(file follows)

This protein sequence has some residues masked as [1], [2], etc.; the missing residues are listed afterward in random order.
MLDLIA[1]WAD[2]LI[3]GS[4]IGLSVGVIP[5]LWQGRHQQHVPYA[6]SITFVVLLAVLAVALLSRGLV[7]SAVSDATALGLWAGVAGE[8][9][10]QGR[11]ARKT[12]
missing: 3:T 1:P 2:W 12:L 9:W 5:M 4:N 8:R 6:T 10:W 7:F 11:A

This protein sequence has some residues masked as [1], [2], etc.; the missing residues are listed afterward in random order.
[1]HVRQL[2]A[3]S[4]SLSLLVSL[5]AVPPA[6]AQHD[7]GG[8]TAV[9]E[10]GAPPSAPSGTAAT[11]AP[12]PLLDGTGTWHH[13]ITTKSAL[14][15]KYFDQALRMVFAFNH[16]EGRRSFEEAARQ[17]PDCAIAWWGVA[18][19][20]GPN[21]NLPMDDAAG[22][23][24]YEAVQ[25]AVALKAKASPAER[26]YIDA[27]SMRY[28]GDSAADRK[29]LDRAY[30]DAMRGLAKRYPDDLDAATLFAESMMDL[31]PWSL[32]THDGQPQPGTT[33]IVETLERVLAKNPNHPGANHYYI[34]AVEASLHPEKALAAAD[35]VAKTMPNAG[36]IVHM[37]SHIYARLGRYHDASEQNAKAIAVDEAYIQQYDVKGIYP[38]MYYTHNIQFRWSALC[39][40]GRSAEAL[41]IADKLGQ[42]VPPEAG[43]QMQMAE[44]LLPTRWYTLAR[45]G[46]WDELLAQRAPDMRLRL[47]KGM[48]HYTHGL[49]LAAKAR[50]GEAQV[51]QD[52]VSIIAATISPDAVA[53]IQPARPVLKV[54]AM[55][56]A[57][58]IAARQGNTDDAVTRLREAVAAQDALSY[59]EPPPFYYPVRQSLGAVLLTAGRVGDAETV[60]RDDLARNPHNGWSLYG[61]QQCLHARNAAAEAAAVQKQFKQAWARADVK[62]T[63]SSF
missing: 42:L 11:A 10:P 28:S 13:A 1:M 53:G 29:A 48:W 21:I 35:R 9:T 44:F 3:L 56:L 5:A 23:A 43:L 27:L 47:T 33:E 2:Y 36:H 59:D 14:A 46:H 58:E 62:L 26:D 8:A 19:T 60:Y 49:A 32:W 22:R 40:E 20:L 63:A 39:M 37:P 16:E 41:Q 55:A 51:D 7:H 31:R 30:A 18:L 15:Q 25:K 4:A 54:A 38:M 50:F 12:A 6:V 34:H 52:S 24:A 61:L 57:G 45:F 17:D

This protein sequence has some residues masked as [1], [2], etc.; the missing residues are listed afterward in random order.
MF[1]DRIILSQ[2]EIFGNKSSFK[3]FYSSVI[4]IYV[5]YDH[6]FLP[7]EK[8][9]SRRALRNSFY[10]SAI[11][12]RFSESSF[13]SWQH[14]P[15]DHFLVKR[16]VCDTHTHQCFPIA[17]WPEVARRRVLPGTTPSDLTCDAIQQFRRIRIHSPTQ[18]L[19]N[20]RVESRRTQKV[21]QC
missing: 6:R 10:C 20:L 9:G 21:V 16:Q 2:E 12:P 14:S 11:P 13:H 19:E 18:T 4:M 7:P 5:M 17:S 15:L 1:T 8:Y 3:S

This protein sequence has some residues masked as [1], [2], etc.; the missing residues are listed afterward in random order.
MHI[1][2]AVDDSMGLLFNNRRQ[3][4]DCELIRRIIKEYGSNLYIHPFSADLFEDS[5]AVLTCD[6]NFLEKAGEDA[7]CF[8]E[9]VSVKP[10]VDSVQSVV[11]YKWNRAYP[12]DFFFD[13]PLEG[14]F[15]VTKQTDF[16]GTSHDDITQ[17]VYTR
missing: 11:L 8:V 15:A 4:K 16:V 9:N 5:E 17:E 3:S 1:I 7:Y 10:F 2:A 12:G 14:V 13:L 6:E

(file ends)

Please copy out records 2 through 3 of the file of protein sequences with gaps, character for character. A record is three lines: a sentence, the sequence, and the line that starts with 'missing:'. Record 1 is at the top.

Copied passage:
This protein sequence has some residues masked as [1], [2], etc.; the missing residues are listed afterward in random order.
[1]HVRQL[2]A[3]S[4]SLSLLVSL[5]AVPPA[6]AQHD[7]GG[8]TAV[9]E[10]GAPPSAPSGTAAT[11]AP[12]PLLDGTGTWHH[13]ITTKSAL[14][15]KYFDQALRMVFAFNH[16]EGRRSFEEAARQ[17]PDCAIAWWGVA[18][19][20]GPN[21]NLPMDDAAG[22][23][24]YEAVQ[25]AVALKAKASPAER[26]YIDA[27]SMRY[28]GDSAADRK[29]LDRAY[30]DAMRGLAKRYPDDLDAATLFAESMMDL[31]PWSL[32]THDGQPQPGTT[33]IVETLERVLAKNPNHPGANHYYI[34]AVEASLHPEKALAAAD[35]VAKTMPNAG[36]IVHM[37]SHIYARLGRYHDASEQNAKAIAVDEAYIQQYDVKGIYP[38]MYYTHNIQFRWSALC[39][40]GRSAEAL[41]IADKLGQ[42]VPPEAG[43]QMQMAE[44]LLPTRWYTLAR[45]G[46]WDELLAQRAPDMRLRL[47]KGM[48]HYTHGL[49]LAAKAR[50]GEAQV[51]QD[52]VSIIAATISPDAVA[53]IQPARPVLKV[54]AM[55][56]A[57][58]IAARQGNTDDAVTRLREAVAAQDALSY[59]EPPPFYYPVRQSLGAVLLTAGRVGDAETV[60]RDDLARNPHNGWSLYG[61]QQCLHARNAAAEAAAVQKQFKQAWARADVK[62]T[63]SSF
missing: 42:L 11:A 10:P 28:S 13:A 1:M 53:G 29:A 48:W 21:I 35:R 9:T 44:F 3:L 56:L 5:A 23:A 43:L 27:L 47:T 33:E 2:Y 36:H 59:D 14:A 46:H 58:E 62:L 26:D 8:A 19:T 60:Y 49:A 32:W 22:R 40:E 20:L 63:A 39:M 37:P 16:E 41:Q 55:A 51:D 7:H 31:R 30:A 18:L 15:Q 25:K 4:A 54:A 38:M 50:F 12:A 6:V 34:H 52:S 24:A 61:L 57:G 45:F 17:D

This protein sequence has some residues masked as [1], [2], etc.; the missing residues are listed afterward in random order.
MF[1]DRIILSQ[2]EIFGNKSSFK[3]FYSSVI[4]IYV[5]YDH[6]FLP[7]EK[8][9]SRRALRNSFY[10]SAI[11][12]RFSESSF[13]SWQH[14]P[15]DHFLVKR[16]VCDTHTHQCFPIA[17]WPEVARRRVLPGTTPSDLTCDAIQQFRRIRIHSPTQ[18]L[19]N[20]RVESRRTQKV[21]QC
missing: 6:R 10:C 20:L 9:G 21:V 16:Q 2:E 12:P 14:S 11:P 13:H 19:E 18:T 4:M 7:P 5:M 17:S 15:L 1:T 8:Y 3:S